Whole Brain N-acetylaspartate Concentration as a Surrogate Marker for Benign Multiple Sclerosis
Oberndorfer T, Herbert J, Markowitz C, Rigotti D, Gonen O, Babb J
NYU School of Medicine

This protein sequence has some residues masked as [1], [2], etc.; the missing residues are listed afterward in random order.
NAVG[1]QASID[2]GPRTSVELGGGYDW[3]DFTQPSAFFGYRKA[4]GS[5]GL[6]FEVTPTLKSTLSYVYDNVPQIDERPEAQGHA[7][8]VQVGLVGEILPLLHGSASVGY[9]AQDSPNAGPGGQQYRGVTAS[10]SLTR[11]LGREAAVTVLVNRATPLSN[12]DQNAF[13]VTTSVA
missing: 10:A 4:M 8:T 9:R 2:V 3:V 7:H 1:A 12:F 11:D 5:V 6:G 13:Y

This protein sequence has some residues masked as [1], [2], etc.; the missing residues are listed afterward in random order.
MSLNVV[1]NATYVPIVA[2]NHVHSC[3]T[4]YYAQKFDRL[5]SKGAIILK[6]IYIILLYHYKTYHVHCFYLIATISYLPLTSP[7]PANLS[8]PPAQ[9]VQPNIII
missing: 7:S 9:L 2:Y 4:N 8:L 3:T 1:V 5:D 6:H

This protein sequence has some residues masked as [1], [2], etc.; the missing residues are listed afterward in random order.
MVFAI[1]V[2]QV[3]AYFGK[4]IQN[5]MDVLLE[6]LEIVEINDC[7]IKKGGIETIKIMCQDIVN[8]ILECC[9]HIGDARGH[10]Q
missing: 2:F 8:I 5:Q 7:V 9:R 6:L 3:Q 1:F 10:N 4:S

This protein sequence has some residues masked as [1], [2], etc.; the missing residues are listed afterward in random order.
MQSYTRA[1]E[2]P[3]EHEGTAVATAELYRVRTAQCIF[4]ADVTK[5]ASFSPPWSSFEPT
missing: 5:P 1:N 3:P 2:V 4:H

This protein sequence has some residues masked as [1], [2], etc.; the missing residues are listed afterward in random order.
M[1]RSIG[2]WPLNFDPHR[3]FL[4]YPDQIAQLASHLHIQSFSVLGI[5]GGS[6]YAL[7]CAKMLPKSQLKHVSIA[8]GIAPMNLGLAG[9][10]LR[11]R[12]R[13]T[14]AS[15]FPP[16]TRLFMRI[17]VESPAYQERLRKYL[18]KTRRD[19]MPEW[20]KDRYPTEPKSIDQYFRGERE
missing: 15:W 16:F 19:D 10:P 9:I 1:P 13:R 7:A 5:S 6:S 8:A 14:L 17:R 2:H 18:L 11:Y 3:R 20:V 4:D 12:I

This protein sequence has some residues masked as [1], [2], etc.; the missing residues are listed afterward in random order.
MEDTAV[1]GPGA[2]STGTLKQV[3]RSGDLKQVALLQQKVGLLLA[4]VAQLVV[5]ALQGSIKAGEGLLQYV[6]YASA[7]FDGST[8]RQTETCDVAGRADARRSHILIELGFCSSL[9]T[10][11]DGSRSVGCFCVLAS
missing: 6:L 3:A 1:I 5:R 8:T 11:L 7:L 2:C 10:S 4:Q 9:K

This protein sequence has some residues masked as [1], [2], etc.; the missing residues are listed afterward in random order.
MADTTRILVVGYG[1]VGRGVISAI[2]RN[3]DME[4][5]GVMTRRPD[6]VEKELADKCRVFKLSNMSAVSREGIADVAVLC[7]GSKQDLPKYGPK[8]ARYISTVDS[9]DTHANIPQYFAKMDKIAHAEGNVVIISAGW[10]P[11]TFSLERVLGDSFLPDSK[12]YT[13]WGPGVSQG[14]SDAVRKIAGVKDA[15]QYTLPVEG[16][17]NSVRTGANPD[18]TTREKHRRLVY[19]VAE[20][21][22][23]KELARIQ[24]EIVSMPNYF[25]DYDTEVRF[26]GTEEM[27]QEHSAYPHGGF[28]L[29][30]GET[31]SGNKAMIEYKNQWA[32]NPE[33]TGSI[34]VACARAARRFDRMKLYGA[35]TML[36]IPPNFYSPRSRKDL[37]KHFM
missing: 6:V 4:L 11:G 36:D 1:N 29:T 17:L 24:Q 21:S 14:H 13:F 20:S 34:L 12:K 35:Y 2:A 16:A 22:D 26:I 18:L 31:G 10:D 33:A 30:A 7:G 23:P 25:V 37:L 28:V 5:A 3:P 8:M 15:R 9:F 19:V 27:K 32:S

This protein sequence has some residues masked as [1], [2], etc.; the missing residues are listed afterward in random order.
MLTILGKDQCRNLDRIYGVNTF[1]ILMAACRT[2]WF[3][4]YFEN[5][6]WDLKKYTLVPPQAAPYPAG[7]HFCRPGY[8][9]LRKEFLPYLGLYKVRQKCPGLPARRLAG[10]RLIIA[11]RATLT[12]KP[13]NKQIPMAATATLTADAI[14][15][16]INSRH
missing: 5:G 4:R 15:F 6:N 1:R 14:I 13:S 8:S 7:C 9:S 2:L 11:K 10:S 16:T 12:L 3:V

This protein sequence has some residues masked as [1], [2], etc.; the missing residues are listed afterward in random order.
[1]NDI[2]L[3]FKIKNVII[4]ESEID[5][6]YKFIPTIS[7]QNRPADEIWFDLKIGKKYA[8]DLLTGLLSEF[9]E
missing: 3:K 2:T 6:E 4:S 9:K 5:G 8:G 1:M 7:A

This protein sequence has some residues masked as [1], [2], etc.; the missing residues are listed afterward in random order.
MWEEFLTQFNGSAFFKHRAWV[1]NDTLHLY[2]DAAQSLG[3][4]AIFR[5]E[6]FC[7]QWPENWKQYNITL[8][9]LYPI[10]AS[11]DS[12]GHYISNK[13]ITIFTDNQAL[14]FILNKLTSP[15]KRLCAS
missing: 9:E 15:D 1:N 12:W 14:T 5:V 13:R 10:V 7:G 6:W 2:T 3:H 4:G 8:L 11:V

Multiple sclerosis (MS) is a progressive autoimmune disorder characterized be demyelination and neurodegeneration that affects millions of people per year worldwide. Approximately twenty percent of MS patients experience a benign disease course that is generally diagnosed only after many years of relatively no clinical symptoms. To address this issue we show that the whole-brain concentration of the neuronal marker N-acetylaspartate (WBNAA) is significantly higher in patients with benign MS than not only patients with more malignant forms of MS, but also normal healthy controls. We assert that WBNAA may serve as a surrogate marker for a more timely diagnosis distinction between benign MS versus other types of MS.